The Big Wood River Atlas identified the reach adjacent to the City of Bellevue as having the second largest FEMA floodplain width, yet being 44% covered in bank hardening treatments. It is apparent this stretch is prone to flooding, but is unable to experience lateral expansion. The active channel has shifted many times here, preventing stable riparian succession. The 2017 flood resulted in a heavy amount of sediment aggradation within project reach, limiting flood conveyance capacity and viable high flow refuge for trout.

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DIVISION 45 HEAD DAM PROJECT

Trout Unlimited has partnered with WRLT to modify the Diversion 45 canal head dam.  Currently, the head dam is a fish passage barrier at lower flows and the artificial rise in the river holds back sediment which is making the river laterally unstable, increasing erosion and increasing incision downstream, which is further disconnecting the river from its floodplain.  The head dam will be modified to allow fish passage at all flows and create an equilibrium of sediment transport capacity to enhance habitat.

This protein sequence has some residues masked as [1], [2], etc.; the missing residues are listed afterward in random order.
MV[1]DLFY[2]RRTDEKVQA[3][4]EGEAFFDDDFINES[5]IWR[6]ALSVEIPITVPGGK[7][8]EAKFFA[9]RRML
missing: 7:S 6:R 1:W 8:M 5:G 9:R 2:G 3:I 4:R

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Coming Soon

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Our members make up an incredible community of people who care deeply about protecting the wild spaces and happy places that make our Valley so special. As a member of the Land Trust, you'll protect critical land, keep trails open, restore our river and streams, help students enjoy the wonders of nature, and make sure these iconic landscapes are open for everyone to enjoy.